On Monday I posted an article that summarized the economic data we’ve seen over the past several weeks. Almost every single data point has been deteriorating since December/January. You can access the article here: 6% Down and Snapback to New Highs.
The data over the past two days has been somewhat confusing but still troubling…
The Richmond Fed Manufacturing Survey declined sharply with the headline number falling from +12 into contraction at -6. This marks the first time the region has been in contraction since July. The new orders component plunged from +14 to -9 and backorders slipped even further into negative territory falling from -2 to -8. The employment component fell from +14 in December, +6 in January to zero for February. The workweek component fell -13 points from +8 to -5 suggesting there was a shrinking of demand and worker hours were cut. The gap between new orders and inventories plunged from +2 to -22. Capital expenditure plans fell from 27 to 9.
Elsewhere, the housing numbers released today were some of the most confusing in recent memory. After a string of very poor US housing data in recent weeks, the January new home sales data came in much better than expected and saw home buys rise 9.6% y/y to their highest level in more than five years. Sales rose in the Northeast and South, but fell in the Midwest and West.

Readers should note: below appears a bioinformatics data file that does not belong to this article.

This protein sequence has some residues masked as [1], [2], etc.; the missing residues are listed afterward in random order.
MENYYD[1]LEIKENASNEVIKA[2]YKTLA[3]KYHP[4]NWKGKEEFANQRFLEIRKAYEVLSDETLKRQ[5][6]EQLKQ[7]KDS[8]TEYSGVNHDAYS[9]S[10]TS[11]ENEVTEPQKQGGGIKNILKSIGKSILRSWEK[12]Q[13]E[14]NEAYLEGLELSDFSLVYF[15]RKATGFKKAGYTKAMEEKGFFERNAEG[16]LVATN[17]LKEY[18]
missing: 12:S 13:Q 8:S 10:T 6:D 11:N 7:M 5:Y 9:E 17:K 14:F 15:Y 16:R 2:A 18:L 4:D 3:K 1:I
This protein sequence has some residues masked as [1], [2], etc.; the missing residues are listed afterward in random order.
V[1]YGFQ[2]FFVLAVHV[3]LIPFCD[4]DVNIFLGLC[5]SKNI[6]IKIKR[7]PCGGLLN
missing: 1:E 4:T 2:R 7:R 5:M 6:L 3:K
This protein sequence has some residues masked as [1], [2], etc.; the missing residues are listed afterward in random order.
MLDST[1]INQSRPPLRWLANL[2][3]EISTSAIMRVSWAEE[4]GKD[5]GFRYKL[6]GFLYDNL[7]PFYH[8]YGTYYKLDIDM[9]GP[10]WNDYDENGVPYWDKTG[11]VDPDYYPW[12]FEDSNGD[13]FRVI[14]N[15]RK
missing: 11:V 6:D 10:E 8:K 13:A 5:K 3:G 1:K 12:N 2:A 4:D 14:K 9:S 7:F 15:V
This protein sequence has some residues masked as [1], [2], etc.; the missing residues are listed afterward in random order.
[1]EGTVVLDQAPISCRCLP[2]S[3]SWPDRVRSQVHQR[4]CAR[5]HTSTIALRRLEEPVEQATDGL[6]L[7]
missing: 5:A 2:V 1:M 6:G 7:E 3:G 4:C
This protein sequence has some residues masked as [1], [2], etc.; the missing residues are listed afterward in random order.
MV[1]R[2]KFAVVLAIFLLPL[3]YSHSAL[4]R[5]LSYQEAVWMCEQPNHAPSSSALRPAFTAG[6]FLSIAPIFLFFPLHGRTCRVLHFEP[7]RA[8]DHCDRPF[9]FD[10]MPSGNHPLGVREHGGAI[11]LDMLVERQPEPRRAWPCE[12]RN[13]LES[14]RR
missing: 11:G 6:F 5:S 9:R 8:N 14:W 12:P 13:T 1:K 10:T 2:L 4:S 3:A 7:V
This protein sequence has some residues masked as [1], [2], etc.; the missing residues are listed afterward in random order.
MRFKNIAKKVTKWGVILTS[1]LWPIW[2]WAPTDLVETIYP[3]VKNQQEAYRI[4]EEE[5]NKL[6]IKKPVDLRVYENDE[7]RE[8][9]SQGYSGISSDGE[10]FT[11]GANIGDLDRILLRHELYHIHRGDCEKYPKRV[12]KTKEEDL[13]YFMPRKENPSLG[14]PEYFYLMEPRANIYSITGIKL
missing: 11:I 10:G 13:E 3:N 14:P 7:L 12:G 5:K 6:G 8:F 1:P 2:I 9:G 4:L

On the other hand, the MBA mortgage applications data for the week ending Feb 21st fell 8.5% to the lowest level seen in the series in more than 13 years (since late 2000). Something seems fishy in the new home sales as home builders just recently reported a big drop in confidence.
Still, even with all the disappointing data US equities remain near their all-time highs. This market is need of a catalyst and new Fed chairwoman Janet Yellen’s testimony in Washington on Thursday may provide the spark. It’s hard to believe new money will flood into the equity market with any conviction at these elevated price levels so we will be watching for false breakouts as possible shorting opportunities.
The bottom line for traders is to remain nimble. If the market fails here it could be a long way down, and eventually provide a great buying opportunity. I’ll be watching the following S&P 500 (ESH14) price levels for clues on direction: 1,830, 1815, and 1795/1800. A move below the latter with momentum should bring 1,765 into play and eventually the February low near 1,735.